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I want to show culture on integers, but "n" number format gives me double format output.

Here is a small example

int i = 10000;
Console.WriteLine(i.ToString("n", CultureInfo.CreateSpecificCulture("en-US")));

This gives me out put as 10,000.00

I want output as 10,000

Workaround like modifying string is not what I need.

Is there any simple way to do this?

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Thanks guys!!!! –  WPFK Dec 14 '12 at 10:13

4 Answers 4

up vote 8 down vote accepted

use n0 instead of n in the format.

int i = 10000;
Console.WriteLine(i.ToString("n0", CultureInfo.CreateSpecificCulture("en-US")));

Output would be:

10,000

Or you can use:

Console.WriteLine(i.ToString("N0"));

You may see: Standard Numeric Format Strings

The Numeric ("N") Format Specifier.

The numeric ("N") format specifier converts a number to a string of the form "-d,ddd,ddd.ddd…", where "-" indicates a negative number symbol if required, "d" indicates a digit (0-9),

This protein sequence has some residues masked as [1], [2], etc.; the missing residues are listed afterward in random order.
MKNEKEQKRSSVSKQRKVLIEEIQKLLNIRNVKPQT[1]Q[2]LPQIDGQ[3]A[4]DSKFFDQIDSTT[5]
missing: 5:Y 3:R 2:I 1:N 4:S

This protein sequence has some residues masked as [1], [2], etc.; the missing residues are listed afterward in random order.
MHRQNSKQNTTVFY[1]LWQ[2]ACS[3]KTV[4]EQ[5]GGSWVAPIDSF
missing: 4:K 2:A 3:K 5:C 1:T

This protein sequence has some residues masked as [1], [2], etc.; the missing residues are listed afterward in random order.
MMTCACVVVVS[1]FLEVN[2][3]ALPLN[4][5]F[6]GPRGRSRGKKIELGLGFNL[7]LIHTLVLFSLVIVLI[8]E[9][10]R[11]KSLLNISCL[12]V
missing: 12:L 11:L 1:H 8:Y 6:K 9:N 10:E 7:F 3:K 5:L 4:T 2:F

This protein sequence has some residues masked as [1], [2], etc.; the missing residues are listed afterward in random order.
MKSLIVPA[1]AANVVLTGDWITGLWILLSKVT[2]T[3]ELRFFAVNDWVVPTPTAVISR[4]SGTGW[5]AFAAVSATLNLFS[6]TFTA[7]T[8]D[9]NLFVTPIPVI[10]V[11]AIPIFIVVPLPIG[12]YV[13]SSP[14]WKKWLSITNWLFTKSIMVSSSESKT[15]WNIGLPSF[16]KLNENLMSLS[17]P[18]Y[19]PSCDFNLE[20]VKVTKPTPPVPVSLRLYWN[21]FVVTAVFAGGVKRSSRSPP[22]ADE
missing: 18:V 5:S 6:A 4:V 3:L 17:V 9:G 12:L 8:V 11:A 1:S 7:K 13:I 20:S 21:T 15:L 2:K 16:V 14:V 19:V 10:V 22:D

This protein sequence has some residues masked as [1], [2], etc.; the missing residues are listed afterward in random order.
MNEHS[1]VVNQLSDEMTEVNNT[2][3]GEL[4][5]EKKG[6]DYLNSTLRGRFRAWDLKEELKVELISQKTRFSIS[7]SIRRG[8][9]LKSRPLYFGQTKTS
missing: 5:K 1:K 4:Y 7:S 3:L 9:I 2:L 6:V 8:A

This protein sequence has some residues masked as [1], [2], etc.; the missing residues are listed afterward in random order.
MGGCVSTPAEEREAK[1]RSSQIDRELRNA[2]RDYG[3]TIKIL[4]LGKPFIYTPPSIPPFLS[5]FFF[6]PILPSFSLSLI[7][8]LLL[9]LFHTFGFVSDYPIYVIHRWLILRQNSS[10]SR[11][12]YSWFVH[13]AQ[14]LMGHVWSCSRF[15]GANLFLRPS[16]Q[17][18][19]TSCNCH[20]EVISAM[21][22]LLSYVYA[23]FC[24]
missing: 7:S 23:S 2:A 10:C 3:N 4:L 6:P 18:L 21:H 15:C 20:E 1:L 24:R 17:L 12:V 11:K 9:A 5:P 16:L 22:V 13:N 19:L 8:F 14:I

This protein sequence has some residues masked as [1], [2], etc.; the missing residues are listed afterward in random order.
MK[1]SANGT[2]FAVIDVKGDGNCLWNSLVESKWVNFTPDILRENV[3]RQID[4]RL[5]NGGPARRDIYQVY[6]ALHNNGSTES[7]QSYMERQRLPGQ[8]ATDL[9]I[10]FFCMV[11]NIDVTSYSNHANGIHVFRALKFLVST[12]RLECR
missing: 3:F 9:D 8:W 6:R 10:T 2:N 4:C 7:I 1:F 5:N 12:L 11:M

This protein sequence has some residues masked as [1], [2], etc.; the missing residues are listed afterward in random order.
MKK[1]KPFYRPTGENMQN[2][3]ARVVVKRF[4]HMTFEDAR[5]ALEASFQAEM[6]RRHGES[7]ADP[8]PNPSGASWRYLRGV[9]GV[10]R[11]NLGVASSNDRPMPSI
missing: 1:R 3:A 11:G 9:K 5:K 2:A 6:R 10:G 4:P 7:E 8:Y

By the way "N" or "n" are same

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Console.WriteLine("{0:n0}",i, CultureInfo.CreateSpecificCulture("en-US"));

or closer to your original

Console.WriteLine(i.ToString("n0"), CultureInfo.CreateSpecificCulture("en-US"));

Live example: http://rextester.com/MDJI27648

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What kind of number do you want to see? It is a monetary amount or what?:

c (currency) string.Format("{0:c}",i) $1,000,000.00

d (decimal) string.Format("{0:d}",i) 1000000

e (scientific) string.Format("{0:e}",i) 1.000000e+006

f (fixed point) string.Format("{0:f}",i) 1000000.00

g (general) string.Format("{0:g}",i) 1000000

n (with separator)string.Format("{0:n}",i) 1,000,000.00

x Hexadezimal string.Format("{0:x4}",i) f4240

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The number of post-decimal point digits printed by "n" is given by the NumberFormatInfo.NumberDecimalDigits property.

You can change this, and then use the CultureInfo in all your ToString calls to make sure your strings are consistent:

var customCI = CultureInfo.CreateSpecificCulture("en-US");
customCI.NumberFormat.NumberDecimalDigits = 0;

Console.WriteLine(i.ToString("n", customCI));
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